Photographs by Sarah Rix

Get ready to fall in love with St. Lucia. It’s almost inevitable that it’s going to happen; Jean-Philip Grobler’s take on tropical electro-pop is that good.

Opening for Two Door Cinema Club at Toronto’s Danforth Music Hall on Tuesday night, the band (who perform as a five-piece) drew cheers as they were setting up their gear. That’s always a good sign. With debut album “When the Night” released just a week prior, it’s perhaps surprising how familiar the audience already is with the material. There are reasons for it – and not just because they played with Two Door a night earlier at the more intimate Mod Club. Since late 2012, the band’s played Toronto a couple of times and have also found themselves on countless “ones to watch” lists. Seems like that’s a good designation for them, because they definitely appear ready to take on everything from major cities to Caribbean paradises.

Grobler’s a South African transplant that has lived in England and now resides in New York City. No surprise then that the songs are globetrotting in their influences. Signed to independent label Neon Gold Records (a company co-founded by MS MR vocalist Lizzy Plapinger), they’ve found themselves in good company with the likes of Passion Pit, Marina & The Diamonds, Ellie Goulding, The Naked and Famous, and Chvrches. Like all of these acts, their catchy electro-pop has caught the eye of the buzz machine and generated tons of interest in the project. And thankfully the quintet know what they’re doing on stage, pulling it all off exceptionally well.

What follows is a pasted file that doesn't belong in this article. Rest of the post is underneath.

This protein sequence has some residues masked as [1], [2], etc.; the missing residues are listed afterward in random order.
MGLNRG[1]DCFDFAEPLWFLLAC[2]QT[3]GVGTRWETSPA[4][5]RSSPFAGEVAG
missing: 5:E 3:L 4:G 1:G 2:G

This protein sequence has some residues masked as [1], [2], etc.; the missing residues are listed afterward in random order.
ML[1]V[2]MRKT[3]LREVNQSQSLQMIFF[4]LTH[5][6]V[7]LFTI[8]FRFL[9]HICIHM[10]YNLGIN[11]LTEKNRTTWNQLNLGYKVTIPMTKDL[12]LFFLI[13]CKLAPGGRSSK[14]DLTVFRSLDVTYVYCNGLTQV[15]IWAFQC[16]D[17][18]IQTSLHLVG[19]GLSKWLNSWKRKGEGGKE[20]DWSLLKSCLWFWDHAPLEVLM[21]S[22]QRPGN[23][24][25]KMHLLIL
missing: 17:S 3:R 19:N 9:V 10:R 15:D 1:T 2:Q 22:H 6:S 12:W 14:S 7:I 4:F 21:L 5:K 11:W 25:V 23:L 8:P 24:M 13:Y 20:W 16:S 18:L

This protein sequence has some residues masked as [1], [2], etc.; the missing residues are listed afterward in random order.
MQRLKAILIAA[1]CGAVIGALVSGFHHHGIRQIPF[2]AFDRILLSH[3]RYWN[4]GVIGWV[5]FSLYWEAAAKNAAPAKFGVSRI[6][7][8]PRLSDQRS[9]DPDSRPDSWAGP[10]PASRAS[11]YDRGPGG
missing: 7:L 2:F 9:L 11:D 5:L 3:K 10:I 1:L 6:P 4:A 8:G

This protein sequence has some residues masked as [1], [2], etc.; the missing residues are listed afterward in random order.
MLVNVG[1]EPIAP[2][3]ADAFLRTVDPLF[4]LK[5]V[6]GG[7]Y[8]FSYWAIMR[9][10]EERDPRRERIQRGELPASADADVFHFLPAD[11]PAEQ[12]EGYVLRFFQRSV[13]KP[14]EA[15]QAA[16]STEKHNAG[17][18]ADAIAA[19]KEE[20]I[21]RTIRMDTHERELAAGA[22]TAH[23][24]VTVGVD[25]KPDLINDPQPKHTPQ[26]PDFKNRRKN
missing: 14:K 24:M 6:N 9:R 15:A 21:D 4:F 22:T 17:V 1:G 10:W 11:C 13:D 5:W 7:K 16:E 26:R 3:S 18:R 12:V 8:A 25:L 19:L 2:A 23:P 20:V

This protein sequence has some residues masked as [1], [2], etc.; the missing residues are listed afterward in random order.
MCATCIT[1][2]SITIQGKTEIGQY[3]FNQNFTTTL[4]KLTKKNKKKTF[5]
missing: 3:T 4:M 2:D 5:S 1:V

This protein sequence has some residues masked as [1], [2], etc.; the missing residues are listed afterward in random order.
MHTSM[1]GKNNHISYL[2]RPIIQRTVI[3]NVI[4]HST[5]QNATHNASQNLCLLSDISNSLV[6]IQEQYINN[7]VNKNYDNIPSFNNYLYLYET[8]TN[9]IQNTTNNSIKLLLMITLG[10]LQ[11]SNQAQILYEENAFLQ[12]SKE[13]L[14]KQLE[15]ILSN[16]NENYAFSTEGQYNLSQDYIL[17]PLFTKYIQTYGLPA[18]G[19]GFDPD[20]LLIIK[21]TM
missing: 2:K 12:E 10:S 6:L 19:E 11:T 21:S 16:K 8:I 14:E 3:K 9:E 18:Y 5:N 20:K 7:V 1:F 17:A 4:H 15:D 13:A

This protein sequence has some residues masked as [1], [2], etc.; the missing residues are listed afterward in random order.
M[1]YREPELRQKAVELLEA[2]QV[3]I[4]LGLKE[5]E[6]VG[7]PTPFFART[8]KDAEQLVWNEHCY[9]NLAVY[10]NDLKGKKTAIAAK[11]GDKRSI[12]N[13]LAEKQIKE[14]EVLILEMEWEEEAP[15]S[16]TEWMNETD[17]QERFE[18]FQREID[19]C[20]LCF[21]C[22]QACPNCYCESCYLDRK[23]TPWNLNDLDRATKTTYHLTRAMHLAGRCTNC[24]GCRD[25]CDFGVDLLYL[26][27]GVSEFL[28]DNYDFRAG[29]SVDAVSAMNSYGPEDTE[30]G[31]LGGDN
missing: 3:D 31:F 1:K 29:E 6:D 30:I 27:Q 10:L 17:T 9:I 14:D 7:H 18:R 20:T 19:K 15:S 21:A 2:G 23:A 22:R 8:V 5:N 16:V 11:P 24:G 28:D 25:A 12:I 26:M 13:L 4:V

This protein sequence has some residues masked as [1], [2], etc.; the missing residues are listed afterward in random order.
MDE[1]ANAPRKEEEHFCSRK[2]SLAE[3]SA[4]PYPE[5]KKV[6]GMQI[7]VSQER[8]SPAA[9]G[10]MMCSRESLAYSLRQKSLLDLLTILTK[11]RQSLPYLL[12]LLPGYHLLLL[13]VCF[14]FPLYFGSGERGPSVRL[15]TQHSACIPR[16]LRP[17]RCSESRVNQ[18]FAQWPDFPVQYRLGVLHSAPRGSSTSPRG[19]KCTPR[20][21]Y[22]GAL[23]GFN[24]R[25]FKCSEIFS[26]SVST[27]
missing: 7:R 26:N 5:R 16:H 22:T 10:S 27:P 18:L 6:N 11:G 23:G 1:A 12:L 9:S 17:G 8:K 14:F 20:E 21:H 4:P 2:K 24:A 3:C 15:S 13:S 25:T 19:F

Best of all, the members of St. Lucia come complete with a sense of wide-eyed joy. They seem happy – spurred on by the warm response (in the form of a strange, floppy wrist dance provided by the crowd) – and make music to match.

While the Danforth show was briefly halted due to some technical difficulties, the good outweighed the negative. “We Got It Wrong” shone with its tropical beats and tribal, chant-along chorus of “don’t go away!” “All Eyes On You” was just as warm, showing off strong bass work and a huge ending – in spite of its faulty start. On “Elevate”, Grobler made use of his choir training, letting his vocals soar before urging the crowd to jump along. He’s certainly a showman and interesting to watch, swinging his hips and guitar around wildly – and at one point, almost wiping out his microphone stand.

“September” sounded huge, a synth start kicking it off before a big bass beat kicked in from their drummer. The sound took them off the island and into the jungle, the verses recalling the best of Cut Copy while the choruses made use of harmonized falsettos. It’s a massively ambitious song that’s darker than the rest of their offerings, but none-the-less distinctly St. Lucia.

Echoing what Grobler said, part way through the set: “When it hits, it hits like a tropical storm.” Yes, no doubt about it. They’ve got themselves a hit.